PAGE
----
Darwin-L Message Log 5:44 (January 1994)

Academic Discussion on the History and Theory of the Historical Sciences

This is one message from the Archives of Darwin-L (1993–1997), a professional discussion group on the history and theory of the historical sciences.

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<5:44>From DARWIN@iris.uncg.edu  Sun Jan  9 12:50:56 1994

Date: Sun, 09 Jan 1994 13:56:56 -0400 (EDT)
From: DARWIN@iris.uncg.edu
Subject: Arguments in science
To: darwin-l@ukanaix.cc.ukans.edu
Organization: University of NC at Greensboro

The following comes to us from Peter Stevens (p_stevens@nocmsmgw.harvard.edu).

Bob O'Hara (darwin@iris.uncg.edu)


As we work through arguments about aquatic apes, over-optimistic ornithologists
and lapsed linguists, we may take heart from, or despair over, the case of
William Sharp Macleay.  Proponent of the ultimately discarded idea of
Quinarianism, he acknowledged that he might well be wrong, but that progress in
the discipline would result from the activities of those who disproved his
thesis as being false (I am sorry, I do not have the text here).  The botanist
A.-H. G. de Cassini made a similar comment about -his- ideas.  And of course
the arguments Macleay stirred up were integral to the distinction between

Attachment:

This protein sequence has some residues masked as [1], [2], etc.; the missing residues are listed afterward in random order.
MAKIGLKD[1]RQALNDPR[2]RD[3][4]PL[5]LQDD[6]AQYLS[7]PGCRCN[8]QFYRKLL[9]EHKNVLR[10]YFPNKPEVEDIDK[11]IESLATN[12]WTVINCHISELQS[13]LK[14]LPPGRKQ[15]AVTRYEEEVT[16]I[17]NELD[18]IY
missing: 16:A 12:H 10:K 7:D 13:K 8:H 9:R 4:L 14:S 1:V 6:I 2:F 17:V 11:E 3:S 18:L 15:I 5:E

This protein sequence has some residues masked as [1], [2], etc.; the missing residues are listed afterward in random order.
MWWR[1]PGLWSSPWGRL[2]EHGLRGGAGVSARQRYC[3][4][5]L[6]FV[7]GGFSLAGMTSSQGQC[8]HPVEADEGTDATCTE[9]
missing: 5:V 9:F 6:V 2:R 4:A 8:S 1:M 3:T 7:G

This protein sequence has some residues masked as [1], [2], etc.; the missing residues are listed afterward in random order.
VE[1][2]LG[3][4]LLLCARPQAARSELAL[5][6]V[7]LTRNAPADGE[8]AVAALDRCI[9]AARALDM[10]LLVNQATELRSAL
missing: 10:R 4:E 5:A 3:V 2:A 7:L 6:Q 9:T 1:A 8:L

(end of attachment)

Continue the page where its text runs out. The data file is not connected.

analogy and affinity.  Also, the number of people who refer to Macleay's ideas
directly or indirectly is quite large (as far as I know, no study had been
carried out).  Finally, if you want a good example of ad hominem arguments in
particular, and pure vituperation in general, read some of Macleay's papers...

Of course, one might reply to Macleay, was it really -necessary- for change
that we should have had to spend time and energy in disproving your ideas?
Hull's discussion (in "Science as a Process") about over how to use
developmental data in deciding on which characters were advanced and which
primitive is perhaps relevant here.  Lundberg withdrew from the debate, and so
could be seen as leaving the field to Nelson.  However, I cannot see that the
numerous papers addressing the question over the next decade or more led to
that much clarification of the argument.

I am also reminded of the story of Paul Mangelsdorf, a central figure in
developing our knowledge of corn (maize) breeding, who is said to have
complained how much effort it had taken him in disproving the suggestion that
Edgar Anderson (an ideas man) had made almost in passing that maize was known
in SE Asia before it could have been arrived there aided by europeans.

There is no real conclusion to all this, except that life would be very boring
without any arguments!  At the same time, there has to be balance within a
discipline between people who push ideas on shaky or no data, theoreticians,
fact-gatherers who disdain theory (of course, they are likely to be subtly, but
no less deeply in thrall to unarticulated theories), etc.  Perhaps I am wrong,
but for all our discussion, we do not seem to be that much closer in
prescribing the optimal situation for change in science.

P. F. Stevens.

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